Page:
Upper to Hold Hearing on Short-term Rental Rules – Cape May County Herald

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PETERSBURG – The Upper Township Committee has introduced an ordinance aimed at regulating short-term rentals while allowing residents to earn income from their properties.

The ordinance says that “certain transitory uses of residential properties tend to affect the residential character of the community.” Its intended purpose is to strike a balance between property owners engaging in short-term rentals while protecting “the public health, safety and general welfare” of neighbors.

The ordinance says it is further intended to monitor and create a reasonable process for short-term rentals of property, as well as provide regulations to “protect the integrity of the township’s residential neighborhoods” and to ensure property maintenance standards.

The measure was introduced at the committee’s Jan. 22 regular meeting and will have a second reading and public hearing on Monday, Feb. 26.

Short-term rentals are defined under the ordinance as “the rental of a dwelling unit for 30 consecutive days or less, but not less than seven consecutive days.”

The ordinance does not apply to hotels, motels, campgrounds or condominium campgrounds, or to owner-occupied dwellings.

Owners must register their short-term rentals annually, running April 1 through March 31 of the following year. The annual license fee is $100.

The ordinance also includes “short-term rental restrictions,” including:

  • Limiting parking to two cars per three-bedroom house, including on-street parking. An additional car is allowed for each additional bedroom.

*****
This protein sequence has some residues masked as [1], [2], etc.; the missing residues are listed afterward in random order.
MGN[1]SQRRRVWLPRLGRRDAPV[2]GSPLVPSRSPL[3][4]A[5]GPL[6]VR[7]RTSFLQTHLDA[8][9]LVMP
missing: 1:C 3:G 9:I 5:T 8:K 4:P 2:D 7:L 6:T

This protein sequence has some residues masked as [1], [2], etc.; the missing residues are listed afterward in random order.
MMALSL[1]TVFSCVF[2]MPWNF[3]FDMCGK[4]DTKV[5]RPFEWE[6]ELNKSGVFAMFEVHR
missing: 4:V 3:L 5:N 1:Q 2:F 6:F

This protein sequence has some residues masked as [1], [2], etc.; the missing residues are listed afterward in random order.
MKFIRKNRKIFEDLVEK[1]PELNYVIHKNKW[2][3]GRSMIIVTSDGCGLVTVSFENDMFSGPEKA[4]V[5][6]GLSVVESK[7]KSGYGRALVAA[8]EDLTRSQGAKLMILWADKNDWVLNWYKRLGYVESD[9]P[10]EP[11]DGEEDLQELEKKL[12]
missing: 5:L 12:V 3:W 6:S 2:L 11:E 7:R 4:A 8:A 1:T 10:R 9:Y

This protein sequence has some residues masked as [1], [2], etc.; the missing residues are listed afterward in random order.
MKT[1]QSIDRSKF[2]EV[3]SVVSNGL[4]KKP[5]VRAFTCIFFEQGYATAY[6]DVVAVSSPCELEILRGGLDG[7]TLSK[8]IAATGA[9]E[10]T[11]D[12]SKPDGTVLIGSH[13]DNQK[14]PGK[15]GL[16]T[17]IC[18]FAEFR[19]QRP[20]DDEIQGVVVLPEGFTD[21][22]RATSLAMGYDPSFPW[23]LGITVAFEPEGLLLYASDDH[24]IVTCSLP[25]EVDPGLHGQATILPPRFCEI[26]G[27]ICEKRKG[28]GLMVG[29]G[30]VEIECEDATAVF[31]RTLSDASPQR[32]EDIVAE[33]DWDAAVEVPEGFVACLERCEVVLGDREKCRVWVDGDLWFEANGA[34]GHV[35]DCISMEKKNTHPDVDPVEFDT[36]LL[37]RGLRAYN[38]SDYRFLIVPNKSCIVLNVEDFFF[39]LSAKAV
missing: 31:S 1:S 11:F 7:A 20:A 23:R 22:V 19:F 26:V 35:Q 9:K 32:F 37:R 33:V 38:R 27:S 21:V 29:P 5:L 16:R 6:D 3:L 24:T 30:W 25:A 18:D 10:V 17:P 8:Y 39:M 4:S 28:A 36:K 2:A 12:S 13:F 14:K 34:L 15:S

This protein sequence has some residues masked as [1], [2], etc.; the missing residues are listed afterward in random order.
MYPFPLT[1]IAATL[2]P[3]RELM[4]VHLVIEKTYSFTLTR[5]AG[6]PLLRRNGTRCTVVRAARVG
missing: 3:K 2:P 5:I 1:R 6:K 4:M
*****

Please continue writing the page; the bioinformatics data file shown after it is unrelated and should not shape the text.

• Occupancy shall be no more than two people per bedroom.
  • Occupants shall comply with municipal ordinances and state statutes pertaining to noise, nuisances and health concerns.
  • No amplified music shall be permitted outdoors after 9 p.m.
  • All trash must be put in closed containers and placed at the curb on the scheduled pickup day.
  • All advertisements of the rental shall include the restrictions contained in the ordinance.

Violators of the ordinance are subject to up to 90 days in jail and/or a fine of up to $1,250, which is at the discretion of the municipal judge, but will be $100 minimum. Each day a violation occurs is considered a separate violation.

Deputy Mayor Kim Hayes led a subcommittee that developed the regulations. She said members of the public were brought onto the subcommittee and looked at the needs for Strathmere, Beesley’s Point and various other residential areas.

The subcommittee, Hayes said, came to a consensus on the regulations, including limiting short-term rentals to two guests per bedroom and no more than two cars to a three-bedroom house.

She said she is eager to hear the public’s feedback on the ordinance when it comes up for its second reading and public hearing on Feb. 26 at 4:30 p.m. in Upper Township Hall.

Contact the author, Christopher South, at [email protected] or 609-886-8600, ext. 128.

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